Jacob Tanenbaum, June 19, 2006

NOAA Teacher at Sea
Jacob Tanenbaum
Onboard NOAA Ship Miller Freeman
June 1 – 30, 2006

Mission: Bering Sea Fisheries Research
Geographic Region: Bering Sea
Date: June 19, 2006

Mountains in the clouds
Mountains in the clouds

Weather Data from the Bridge

Visibility: Less than 1 mile
Wind Speed: 14 miles per hour
Sea Wave Height: 2 feet
Water Temperature: 44.06 degrees
Air Temperature: 41.36 degrees
Pressure: 1018 Millibars

Personal Log

NOTE: We will arrive in the port of Dutch Harbor, Alaska on June 20. As the project draws to a close, I would like to evaluate how effective it was. There is a link to an electronic survey. I would like to ask students, teachers, parents, and other visitors to the site to take a few moments to let me know what you think of this idea. The survey is all electronic and only takes a minute or two to complete. Thank you in advance for your time. Click here to access the survey. I should be able to send one more blog tomorrow from Dutch Harbor. Check back and I will let you know what being on land again feels like. Dutch Harbor should be an interesting place.

Large sea stars from the bottom trawl
Large sea stars from the bottom trawl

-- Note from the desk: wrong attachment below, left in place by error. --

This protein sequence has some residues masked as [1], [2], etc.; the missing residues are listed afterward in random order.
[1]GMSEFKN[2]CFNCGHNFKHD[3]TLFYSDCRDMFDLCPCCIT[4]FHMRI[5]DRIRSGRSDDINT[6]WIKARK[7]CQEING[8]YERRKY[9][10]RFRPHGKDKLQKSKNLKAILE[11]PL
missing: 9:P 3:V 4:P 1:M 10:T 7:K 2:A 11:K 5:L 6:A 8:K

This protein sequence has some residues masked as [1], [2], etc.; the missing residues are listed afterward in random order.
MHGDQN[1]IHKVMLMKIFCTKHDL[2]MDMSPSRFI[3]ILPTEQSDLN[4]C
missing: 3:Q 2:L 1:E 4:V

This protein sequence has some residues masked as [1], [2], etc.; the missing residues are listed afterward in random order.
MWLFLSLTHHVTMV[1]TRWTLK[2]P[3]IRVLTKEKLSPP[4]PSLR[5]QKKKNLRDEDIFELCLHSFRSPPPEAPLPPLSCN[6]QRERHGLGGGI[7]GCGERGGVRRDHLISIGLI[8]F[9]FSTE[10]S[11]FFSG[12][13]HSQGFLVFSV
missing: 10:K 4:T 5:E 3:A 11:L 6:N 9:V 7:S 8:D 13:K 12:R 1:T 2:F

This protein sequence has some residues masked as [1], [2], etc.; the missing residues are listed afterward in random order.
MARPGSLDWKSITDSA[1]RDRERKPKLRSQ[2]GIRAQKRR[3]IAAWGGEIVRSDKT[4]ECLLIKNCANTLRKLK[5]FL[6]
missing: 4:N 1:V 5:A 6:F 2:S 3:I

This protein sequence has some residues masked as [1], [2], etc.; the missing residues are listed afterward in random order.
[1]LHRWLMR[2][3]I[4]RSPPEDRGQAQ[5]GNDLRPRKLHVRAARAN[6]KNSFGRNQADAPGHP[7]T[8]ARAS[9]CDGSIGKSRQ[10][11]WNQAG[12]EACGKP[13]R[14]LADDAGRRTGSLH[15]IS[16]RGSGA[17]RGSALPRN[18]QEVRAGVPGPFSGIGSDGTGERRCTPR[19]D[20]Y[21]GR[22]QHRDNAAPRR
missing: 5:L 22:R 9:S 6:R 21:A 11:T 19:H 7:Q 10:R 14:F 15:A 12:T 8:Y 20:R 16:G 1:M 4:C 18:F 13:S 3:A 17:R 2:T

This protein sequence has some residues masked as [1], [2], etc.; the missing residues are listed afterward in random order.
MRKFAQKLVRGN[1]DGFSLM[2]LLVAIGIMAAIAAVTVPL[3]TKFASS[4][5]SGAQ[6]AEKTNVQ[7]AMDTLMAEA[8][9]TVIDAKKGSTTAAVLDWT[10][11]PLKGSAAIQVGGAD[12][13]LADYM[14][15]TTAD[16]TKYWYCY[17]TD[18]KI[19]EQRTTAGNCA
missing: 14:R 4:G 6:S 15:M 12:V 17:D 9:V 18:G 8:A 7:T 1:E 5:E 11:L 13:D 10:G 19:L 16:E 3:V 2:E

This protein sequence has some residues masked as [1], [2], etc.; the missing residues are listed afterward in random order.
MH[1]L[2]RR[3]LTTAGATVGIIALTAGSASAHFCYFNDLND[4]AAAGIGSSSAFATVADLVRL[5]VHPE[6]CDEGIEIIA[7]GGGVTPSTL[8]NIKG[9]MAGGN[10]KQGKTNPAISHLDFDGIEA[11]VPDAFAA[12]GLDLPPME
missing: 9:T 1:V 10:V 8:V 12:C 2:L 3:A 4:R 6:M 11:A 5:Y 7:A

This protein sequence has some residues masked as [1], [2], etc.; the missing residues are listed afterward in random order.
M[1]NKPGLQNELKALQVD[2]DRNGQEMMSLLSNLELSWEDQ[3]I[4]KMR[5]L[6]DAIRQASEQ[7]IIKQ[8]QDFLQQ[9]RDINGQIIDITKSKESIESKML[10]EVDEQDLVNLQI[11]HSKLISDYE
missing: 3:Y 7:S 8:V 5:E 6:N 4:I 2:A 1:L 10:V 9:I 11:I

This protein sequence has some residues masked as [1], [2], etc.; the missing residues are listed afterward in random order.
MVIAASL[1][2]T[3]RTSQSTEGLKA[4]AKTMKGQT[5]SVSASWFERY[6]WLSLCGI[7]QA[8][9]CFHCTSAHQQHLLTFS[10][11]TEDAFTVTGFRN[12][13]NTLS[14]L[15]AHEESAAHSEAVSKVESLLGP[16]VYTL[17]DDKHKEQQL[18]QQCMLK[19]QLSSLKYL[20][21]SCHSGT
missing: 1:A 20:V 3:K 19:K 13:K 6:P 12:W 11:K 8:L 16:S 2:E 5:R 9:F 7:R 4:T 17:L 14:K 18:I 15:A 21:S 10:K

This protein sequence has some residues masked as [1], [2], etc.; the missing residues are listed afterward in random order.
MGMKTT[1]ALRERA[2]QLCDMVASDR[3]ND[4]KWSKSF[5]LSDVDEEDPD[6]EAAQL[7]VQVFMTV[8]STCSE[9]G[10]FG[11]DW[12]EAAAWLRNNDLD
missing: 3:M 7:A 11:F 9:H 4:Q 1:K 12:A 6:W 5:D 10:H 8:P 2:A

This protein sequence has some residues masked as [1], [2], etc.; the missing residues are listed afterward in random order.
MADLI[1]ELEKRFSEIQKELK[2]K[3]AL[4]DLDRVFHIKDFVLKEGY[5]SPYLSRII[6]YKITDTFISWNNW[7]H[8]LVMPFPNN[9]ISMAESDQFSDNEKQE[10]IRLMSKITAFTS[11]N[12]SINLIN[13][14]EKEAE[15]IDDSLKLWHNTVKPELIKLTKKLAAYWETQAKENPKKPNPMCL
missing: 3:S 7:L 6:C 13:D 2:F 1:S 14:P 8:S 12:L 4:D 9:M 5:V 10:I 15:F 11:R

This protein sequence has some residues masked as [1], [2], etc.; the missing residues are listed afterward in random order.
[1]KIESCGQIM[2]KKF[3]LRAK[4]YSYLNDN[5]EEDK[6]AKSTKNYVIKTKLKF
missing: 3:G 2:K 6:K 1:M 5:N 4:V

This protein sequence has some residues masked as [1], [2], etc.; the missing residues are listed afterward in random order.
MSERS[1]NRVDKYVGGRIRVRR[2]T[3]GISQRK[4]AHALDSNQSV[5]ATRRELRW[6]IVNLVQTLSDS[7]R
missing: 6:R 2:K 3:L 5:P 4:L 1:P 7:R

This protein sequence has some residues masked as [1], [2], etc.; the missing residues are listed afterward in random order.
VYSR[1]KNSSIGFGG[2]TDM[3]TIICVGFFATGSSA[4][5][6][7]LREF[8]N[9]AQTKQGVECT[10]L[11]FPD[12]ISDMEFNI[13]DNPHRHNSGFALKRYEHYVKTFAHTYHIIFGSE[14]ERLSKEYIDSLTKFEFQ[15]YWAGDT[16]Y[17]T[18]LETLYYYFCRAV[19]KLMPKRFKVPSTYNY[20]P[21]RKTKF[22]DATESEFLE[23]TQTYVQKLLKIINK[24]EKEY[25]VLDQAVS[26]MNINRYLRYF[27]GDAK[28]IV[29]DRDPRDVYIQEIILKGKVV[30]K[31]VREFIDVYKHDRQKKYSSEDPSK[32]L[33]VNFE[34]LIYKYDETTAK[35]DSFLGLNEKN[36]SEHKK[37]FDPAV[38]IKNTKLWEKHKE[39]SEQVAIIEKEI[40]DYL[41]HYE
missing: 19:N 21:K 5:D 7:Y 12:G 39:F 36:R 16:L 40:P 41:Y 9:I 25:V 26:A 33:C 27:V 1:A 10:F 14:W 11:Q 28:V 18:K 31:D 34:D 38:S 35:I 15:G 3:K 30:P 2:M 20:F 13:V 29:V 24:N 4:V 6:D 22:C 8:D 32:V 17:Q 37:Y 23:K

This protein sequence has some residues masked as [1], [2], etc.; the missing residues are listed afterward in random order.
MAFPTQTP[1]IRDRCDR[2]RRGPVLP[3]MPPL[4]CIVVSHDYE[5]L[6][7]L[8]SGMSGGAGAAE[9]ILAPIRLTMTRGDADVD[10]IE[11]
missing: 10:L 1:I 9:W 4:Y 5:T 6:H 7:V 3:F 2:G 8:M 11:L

We passed the Pribilof Islands. Home to one of the largest worlds largest gatherings of marine mammals in the summer time. I got up to see the islands at midnight and again when we passed a second one at 4:00 AM. We were covered in fog both times, so we will have to come back another day. At midnight, the sun had not yet set. Our sun set last night at about 12:15 and it took a long time to grow dark after that. The sky began to grow light at about 5:00 and it came up a little after 6. A short night.

Science Log

Last night we had another bottom trawl. This one had some of the largest sea stars I have ever seen. One was close to a foot long.  In addition, there is a coral here called sea raspberry. It is common along the Bering Sea Shelf. I thought coral was only in tropical seas, but here it is in the Bering Sea. Since it is our last day at sea, I spoke to our Chief Scientist Dr. Paul Walline from the Alaska Fisheries Science Center in Seattle Washington about what we have learned so far.

Coral called a sea raspberry
Coral called a sea raspberry

What does the data tell you so far? 

What do you expect to see in the next legs?

What will happen to the data at the end of the cruise? 

Finally, we were testing a platform today that can open nets at different depths. We lowered the platform to about 390 feet before a technical problem forced us to raise it back up to the surface. As an experiment of my own, I tied a bag of Styrofoam cups to the platform to see what the pressure at that depth would do to them. Want to see more? Click here for a video

Question of the Day:

What was your favorite part about participating in this project. Please write and let me know.

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